Fifteen from 1984: Gay History Week 14: George Stambolian
This post was submitted by Philip Clark, former TNG history and books columnist.
This summer, I was doing research in the George Fisher papers at Cornell University. Fisher was an airline steward who, as a side job, ran a massive gay mail-order bookselling operation, Elysian Fields, from 1972 until near the time of his death from AIDS in 1990.
In the course of working my way through boxes of letters, catalogs, and flyers from Fisher’s business, one of them caught my attention. It advertised the autumn 1984 reading series at the New York City outlet of the bookstore A Different Light. Every week for 15 weeks between September 11th and December 18th, A Different Light hosted a free reading by a different gay or lesbian literary figure. What was amazing was the sheer quality of this assemblage of talent. I highly doubt that any similar reading series could be launched in one city in the U.S. in 2010 – not one with such frequency and consistency of talent.
Let’s return to the fall of 1984. Each week, we’ll look at that week’s novelist, poet, playwright, and critic. What had they done by 1984? What have they done since?
Week 14: George Stambolian
In a reading series full of poets, novelists, dramatists, and performers, George Stambolian stands out for being best known in a supporting role: as an editor and scholar, one of the leading proponents of gay literature in the United States. Many of the best gay novelists of the 1970s through the 1990s owe a huge debt to him for laying the groundwork that would allow their writing to thrive.
Stambolian came from a strongly academic background, attending Dartmouth as an undergraduate and eventually earning a Ph.D. at the University of Wisconsin. His particular area of expertise was French literature; he was a Proust expert whose earliest books were Marcel Proust and the Creative Encounter (1972) and Twentieth-Century French Fiction (1975). By the mid-1970s, Stambolian was a tenured professor in French at the all-girls’ Wellesley College, and his interest in gay literature caused him to expand his course offerings, teaching a seminar on gay fiction. This made him one of the initial wave of academics involved in gay and lesbian studies in the United States, during the early days of the gay liberation movement.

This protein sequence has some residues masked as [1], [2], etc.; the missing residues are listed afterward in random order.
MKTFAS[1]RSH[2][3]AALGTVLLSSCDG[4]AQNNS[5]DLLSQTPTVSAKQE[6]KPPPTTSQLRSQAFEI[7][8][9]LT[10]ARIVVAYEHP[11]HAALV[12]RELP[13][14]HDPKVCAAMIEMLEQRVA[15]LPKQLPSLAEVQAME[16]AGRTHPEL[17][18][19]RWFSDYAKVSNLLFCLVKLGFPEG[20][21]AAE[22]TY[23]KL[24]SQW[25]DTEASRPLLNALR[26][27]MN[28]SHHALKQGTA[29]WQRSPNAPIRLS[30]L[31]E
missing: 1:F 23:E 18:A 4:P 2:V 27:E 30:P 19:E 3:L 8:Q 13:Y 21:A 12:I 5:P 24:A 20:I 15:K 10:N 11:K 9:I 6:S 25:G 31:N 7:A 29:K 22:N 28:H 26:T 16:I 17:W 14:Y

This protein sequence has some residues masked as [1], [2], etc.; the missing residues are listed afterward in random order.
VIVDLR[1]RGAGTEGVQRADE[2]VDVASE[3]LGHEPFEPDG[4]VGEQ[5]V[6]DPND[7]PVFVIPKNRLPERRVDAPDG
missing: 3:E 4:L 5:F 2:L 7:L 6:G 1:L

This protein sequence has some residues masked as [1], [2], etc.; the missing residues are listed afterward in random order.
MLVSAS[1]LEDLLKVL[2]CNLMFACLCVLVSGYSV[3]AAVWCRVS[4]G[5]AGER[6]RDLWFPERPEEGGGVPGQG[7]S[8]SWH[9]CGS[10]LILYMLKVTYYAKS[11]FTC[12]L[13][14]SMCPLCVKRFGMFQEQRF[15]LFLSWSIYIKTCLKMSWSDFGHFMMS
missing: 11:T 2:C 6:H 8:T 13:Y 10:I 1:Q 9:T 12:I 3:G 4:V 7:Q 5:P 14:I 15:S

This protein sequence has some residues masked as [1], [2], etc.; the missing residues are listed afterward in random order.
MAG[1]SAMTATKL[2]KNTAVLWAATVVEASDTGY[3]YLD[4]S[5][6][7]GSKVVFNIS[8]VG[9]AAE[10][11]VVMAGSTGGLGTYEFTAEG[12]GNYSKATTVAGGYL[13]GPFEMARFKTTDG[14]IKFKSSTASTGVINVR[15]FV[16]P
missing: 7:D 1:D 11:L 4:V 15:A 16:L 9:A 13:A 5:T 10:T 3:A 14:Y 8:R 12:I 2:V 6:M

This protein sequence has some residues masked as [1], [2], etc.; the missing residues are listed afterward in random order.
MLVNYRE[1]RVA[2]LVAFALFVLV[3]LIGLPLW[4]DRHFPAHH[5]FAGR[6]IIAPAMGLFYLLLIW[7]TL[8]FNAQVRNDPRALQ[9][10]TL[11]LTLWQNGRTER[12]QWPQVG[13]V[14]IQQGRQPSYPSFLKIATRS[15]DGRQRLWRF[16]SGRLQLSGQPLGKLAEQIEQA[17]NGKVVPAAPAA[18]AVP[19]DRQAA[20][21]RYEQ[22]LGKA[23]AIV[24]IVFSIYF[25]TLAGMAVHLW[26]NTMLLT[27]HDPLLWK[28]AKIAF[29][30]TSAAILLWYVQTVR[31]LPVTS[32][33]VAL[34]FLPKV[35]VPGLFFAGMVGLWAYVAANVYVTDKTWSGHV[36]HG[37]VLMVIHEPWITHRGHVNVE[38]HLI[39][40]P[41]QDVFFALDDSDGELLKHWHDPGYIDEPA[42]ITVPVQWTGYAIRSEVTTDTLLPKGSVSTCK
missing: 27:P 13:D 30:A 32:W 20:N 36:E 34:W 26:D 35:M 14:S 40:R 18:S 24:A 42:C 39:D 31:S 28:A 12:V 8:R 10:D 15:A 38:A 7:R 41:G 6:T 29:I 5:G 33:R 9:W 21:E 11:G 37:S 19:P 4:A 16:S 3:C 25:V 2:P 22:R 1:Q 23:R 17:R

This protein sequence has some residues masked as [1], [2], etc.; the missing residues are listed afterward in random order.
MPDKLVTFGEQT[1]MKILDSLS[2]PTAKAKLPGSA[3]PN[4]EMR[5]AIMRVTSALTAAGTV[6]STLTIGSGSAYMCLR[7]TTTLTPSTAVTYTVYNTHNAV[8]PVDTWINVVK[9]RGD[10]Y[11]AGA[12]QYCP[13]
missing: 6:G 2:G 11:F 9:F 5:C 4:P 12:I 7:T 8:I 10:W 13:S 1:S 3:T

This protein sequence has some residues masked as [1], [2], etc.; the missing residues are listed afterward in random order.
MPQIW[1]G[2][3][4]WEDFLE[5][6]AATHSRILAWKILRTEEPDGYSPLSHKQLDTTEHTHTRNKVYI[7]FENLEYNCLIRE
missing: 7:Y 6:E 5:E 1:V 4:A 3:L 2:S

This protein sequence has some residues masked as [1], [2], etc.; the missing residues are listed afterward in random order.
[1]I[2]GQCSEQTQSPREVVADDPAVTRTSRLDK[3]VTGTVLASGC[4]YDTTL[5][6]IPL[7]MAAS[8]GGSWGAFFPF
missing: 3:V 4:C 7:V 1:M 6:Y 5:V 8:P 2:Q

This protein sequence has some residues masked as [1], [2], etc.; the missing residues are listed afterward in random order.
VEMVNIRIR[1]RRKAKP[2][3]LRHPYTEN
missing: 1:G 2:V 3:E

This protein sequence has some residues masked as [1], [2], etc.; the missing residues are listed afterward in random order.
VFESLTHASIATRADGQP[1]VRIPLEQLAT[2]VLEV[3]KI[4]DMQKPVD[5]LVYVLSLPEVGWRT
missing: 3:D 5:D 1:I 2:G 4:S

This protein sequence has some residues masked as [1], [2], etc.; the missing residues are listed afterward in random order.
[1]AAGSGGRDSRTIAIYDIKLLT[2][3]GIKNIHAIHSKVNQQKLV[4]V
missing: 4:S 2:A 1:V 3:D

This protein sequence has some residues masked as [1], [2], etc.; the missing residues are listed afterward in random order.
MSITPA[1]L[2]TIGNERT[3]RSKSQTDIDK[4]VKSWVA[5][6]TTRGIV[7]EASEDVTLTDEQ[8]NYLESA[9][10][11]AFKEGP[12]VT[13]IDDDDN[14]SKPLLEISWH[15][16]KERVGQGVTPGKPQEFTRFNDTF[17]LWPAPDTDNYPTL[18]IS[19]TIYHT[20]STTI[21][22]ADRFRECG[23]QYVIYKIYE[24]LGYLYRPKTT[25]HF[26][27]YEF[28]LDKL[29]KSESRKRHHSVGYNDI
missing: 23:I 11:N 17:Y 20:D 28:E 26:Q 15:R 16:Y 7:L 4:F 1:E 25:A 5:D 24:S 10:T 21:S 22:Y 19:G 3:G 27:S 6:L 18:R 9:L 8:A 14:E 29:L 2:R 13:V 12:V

Combined interests in French and gay literature caused him to co-edit, with Elaine Marks, the book Homosexualities and French Literature (1979), which is still considered a major text in the development of gay literary studies. (The preface was written by Richard Howard, Week 1 in this series.) The interviews and essays contained in the book asked such essential and continued questions as how large a part an author’s homosexuality plays in his or her work and whether a homosexual literary imagination actually exists.
By this time, Stambolian was heavily involved in gay urban culture in New York City. Gay novelist Andrew Holleran (Dancer from the Dance), in an appreciation of Stambolian written in Christopher Street in 1992, recalls seeing him in clubs like The Flamingo and The Saint, going to the gay bathhouses, and attending operas at the Metropolitan. Stambolian parlayed his familiarity with gay subcultures into his next book, Male Fantasies/Gay Realities (1984), a collection of ten interviews with various gay “types,” including a “self-made man,” a handsome man, a masochist, and a romantic. This book probed the collective psyche of the late 1970s/early 1980s gay male community through intense focus on the roles gay men found themselves playing within that community. It is this book that Stambolian was promoting at A Different Light.
Stambolian’s last major publishing project was an extension of his support of gay literature, the Men on Men anthology series. These were collections of short stories and novel excerpts by some of the best gay writers of the 1980s and early 1990s, including Sam D’Allesandro, Dennis Cooper, Allan Gurganus, Edmund White, Kevin Killian, Christopher Bram, and Robert Ferro. (After Ferro’s death from AIDS, Stambolian helped establish the Ferro-Grumley Foundation, named after Ferro and his late partner, writer Michael Grumley; the foundation continues to support gay literature and award gay writers to this day.) Stambolian would edit four volumes in the award-winning series before his death from AIDS complications late in 1991; future volumes would be edited mostly by David Bergman and continue until 2000.
What may be most remarkable now is that the Men on Men series was released by a major publishing imprint, Plume; this was in the brief golden period, now gone, when major publishers took gay literature seriously. None so seriously as Stambolian himself, though. Andrew Holleran remembered the last time he visited with Stambolian, not long before his death, and the sheer energy with which George raved about a new fiction discovery (British playwright Neil Bartlett’s brilliant Ready to Catch Him Should He Fall), talked about arranging for the book’s American release, discussed “academic studies of gender and homosexuality in fiction” and a story by Balzac, and read aloud from the new volume of Men on Men. Would that there were more like Stambolian in the world today.
Recommended reading: Of Stambolian’s own writing, Male Fantasies/Gay Realities is probably the most accessible and interesting to those without a particular academic background. The Men on Men volumes that he edited, while somewhat the typical mixed anthology bag, are also worth seeking out because the individual stories or excerpts can often lead current readers to a full novel or novelist they might not otherwise have known about.
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